Say you're staring at the image of a small circle in the center of a larger circle: The larger one looks green, but the smaller one appears gray. Except your friend looks at the same image and sees another green circle. So is it green or gray? It can be maddening and fun to try to decipher what is real and what is not. In this instance, your brain is processing a type of optical illusion, a phenomenon where your visual perception is shaped by the surrounding context of what you are looking at.
Thomas Serre, an associate professor in the cognitive, linguistic and psychological sciences department at Brown University, said he thinks these kinds of illusions, where reality and what you see don't line up, are a "feature and not a bug" of your brain. Now Serre and his team have programmed a computer system to "see" these same kind of optical illusions, publishing their research last month in the journal Psychological Review.
This research is unique in that it could lead to sophisticated computer-vision systems that process images more like your brain does.
"We were trying to build a computational model that was constrained by the anatomical data of the human visual cortex," Serre told Engadget. "It was surprising, at least for me, to see how far we were able to go with a single model to find out in fact how many illusions our system could register."
When you look at an image, information about what you see courses from your retina down circuits of neurons, reaching the visual cortex of your brain, which processes nerve information from your eyes. The cortical neurons bounce information back and forth between themselves, tweaking each other's responses when they come across a stimulus like an illusion.
When the team presented this artificial brain with context-dependent optical illusions -- think the double-circle example -- it found that the computerized neurons responded in the same way as human neurons.
In the past, deep learning work in artificial vision hasn't come close to replicating this neural-feedback loop that happens when your brain comes across something like an illusion. Usually, these algorithms just push information forward in a straight line without adjusting to stimuli that deviate from the norm. This is what makes Serre's work stand out.
Artificial vision has been utilized in everything from facial recognition to cancer imaging to driverless cars. The closer computers approximate the way the brain processes images, the better they could be at carrying out complex tasks like spotting a tumor or ensuring a safer drive in an autonomous car. For instance, Serre said improved artificial vision could make it harder to "fool" a self-driving car, avoiding disasters like mistaking a mark on a stop sign for one that reads "65 mph."
How much does artificial vision lag behind human sight? Ruth Rosenholtz, a principal research scientist at the Department of Brain and Cognitive Sciences at the Massachusetts Institute of Technology, said that due to improved machine deep learning over time, artificial vision has gotten quite good at carrying out tasks it is trained for. But Rosenholtz, who is not affiliated with Serre's research, added that it trails human vision in a few key ways.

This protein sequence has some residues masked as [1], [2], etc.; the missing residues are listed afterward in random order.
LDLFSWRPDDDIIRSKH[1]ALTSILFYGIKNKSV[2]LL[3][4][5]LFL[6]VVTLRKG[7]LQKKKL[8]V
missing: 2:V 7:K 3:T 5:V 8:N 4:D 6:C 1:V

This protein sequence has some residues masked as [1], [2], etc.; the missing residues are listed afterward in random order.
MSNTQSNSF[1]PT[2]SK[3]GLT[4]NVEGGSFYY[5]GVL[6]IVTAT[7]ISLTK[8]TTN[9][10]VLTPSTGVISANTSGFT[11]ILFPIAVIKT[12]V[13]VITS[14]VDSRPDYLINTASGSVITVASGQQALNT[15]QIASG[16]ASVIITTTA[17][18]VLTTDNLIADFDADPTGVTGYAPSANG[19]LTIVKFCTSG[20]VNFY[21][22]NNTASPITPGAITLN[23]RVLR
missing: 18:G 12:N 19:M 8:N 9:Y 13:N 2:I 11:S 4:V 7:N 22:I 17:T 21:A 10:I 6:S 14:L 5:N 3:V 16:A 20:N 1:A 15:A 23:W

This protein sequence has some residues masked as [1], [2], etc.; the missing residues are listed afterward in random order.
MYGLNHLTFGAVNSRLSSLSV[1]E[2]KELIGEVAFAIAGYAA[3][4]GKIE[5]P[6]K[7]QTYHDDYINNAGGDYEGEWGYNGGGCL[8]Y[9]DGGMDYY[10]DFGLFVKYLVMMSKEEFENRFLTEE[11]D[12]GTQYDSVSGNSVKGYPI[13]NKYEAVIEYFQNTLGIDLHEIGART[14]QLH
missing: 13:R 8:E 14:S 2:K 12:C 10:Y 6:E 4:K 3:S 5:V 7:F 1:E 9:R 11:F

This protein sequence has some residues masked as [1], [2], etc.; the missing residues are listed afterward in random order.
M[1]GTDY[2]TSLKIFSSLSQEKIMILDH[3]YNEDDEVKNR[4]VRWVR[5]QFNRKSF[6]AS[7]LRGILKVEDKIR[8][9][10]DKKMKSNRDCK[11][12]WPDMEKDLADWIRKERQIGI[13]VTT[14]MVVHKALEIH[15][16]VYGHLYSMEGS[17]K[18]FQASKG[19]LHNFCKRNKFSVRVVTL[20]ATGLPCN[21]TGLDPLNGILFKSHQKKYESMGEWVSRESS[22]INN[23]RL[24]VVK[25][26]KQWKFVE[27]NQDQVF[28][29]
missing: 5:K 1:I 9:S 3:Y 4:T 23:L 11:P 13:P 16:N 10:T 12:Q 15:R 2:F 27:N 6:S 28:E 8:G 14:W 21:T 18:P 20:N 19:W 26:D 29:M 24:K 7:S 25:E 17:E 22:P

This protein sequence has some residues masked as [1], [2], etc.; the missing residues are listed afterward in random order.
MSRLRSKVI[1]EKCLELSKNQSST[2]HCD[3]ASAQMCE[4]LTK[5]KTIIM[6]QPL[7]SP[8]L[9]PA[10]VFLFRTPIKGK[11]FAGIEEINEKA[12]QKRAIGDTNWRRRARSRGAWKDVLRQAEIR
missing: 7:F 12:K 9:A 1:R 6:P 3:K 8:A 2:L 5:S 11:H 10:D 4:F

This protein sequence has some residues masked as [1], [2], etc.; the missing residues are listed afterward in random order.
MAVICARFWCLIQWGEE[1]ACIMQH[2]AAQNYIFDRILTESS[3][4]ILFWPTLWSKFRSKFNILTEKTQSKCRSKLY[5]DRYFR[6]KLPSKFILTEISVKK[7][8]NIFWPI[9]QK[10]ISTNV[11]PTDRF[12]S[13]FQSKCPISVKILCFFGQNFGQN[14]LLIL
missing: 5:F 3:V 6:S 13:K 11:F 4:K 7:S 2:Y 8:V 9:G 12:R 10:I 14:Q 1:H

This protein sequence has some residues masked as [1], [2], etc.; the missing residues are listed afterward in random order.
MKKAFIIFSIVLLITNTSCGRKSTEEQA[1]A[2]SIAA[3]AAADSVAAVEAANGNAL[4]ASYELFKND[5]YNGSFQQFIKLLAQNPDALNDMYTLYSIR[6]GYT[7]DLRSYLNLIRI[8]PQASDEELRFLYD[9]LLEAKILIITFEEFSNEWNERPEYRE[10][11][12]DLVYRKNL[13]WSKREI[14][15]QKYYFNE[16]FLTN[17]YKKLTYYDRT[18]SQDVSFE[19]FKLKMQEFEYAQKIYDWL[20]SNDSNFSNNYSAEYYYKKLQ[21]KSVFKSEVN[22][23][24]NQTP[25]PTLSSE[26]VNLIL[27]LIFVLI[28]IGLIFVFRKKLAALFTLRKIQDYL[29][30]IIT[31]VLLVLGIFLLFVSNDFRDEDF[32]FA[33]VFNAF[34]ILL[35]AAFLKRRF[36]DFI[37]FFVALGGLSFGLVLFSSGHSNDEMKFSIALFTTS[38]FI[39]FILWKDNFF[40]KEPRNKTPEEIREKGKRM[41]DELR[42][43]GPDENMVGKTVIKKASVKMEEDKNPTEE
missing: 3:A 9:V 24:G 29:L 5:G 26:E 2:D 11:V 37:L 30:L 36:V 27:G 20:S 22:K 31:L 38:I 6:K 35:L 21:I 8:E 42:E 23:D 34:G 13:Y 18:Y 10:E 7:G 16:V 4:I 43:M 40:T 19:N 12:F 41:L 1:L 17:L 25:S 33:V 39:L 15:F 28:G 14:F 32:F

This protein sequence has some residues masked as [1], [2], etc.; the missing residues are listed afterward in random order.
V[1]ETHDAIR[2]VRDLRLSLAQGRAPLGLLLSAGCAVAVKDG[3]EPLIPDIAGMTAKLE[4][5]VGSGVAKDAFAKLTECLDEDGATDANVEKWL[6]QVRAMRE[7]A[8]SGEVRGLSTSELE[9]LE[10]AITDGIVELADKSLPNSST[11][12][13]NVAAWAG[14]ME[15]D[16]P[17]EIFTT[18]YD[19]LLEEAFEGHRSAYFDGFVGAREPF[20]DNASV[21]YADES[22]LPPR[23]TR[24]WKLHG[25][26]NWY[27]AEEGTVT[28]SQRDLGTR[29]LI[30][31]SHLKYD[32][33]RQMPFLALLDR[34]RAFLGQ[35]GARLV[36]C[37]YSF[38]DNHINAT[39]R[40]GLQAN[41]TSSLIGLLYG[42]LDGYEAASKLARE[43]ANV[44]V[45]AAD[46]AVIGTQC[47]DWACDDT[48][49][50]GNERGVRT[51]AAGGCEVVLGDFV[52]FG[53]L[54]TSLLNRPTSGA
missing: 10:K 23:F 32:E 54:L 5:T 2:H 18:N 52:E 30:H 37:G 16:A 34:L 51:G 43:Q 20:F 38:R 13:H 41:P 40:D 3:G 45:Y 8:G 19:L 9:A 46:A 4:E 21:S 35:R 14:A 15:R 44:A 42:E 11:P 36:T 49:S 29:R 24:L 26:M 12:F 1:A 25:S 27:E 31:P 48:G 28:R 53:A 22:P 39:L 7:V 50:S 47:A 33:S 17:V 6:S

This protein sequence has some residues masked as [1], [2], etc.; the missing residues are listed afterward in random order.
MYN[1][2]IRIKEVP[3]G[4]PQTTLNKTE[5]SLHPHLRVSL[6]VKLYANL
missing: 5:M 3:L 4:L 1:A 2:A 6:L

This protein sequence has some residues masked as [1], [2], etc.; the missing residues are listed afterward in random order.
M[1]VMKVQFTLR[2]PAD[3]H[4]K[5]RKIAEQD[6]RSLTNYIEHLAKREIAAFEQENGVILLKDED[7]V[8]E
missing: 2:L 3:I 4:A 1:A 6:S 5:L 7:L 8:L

"The errors that artificial vision systems make are completely different from the errors that human vision makes," Rosenholtz wrote in an email to Engadget. "This is important both because it means that the artificial vision systems are fragile, and because the errors that human vision systems make are not random."
She agrees with Serre that illusions should be viewed as a common feature of human vision. Rosenholtz asserted that making the "same mistakes as humans" is probably necessary for a computer to have a high-functioning visual system.
For Rosenholtz, this kind of research is important because it has implications beyond optical illusions. As AI and computers increasingly approximate human functions and behavior, being able to understand and then course correct their humanlike flaws like seeing an optical illusion can make for better machines.
That being said, this is still in its early stages, Serre admitted. He and his lab are continuing to fine-tune their work and will be publishing another paper in December. They have been applying this neuroscience model to a machine learning one, showing how their computer could perform various vision-based tasks like identifying contours or tracing and identifying the boundary around an object. Think of how you are able to easily define the edges and lines that make up the square shape of a picture frame when you look at it.
Rosenholtz added that understanding how computers "see" can also teach us about human vision and the human brain.
"There's a symbiotic relationship between computational vision models and human vision research," she wrote. Research into human vision provides insights into what is behind a high-functioning visual system. "Errors" like optical illusions are helpful because "revealing the 'errors' made by the visual system" can sometimes tell us more about how vision works than looking just at its successes.
"We are at a turning point in neuroscience and computer vision," he said. "There's lots of cross-pollination between the two fields. Computer science is always inspiring neuroscience, and neuroscience is inspiring computer science. Computers really are the best metaphor for what brains do."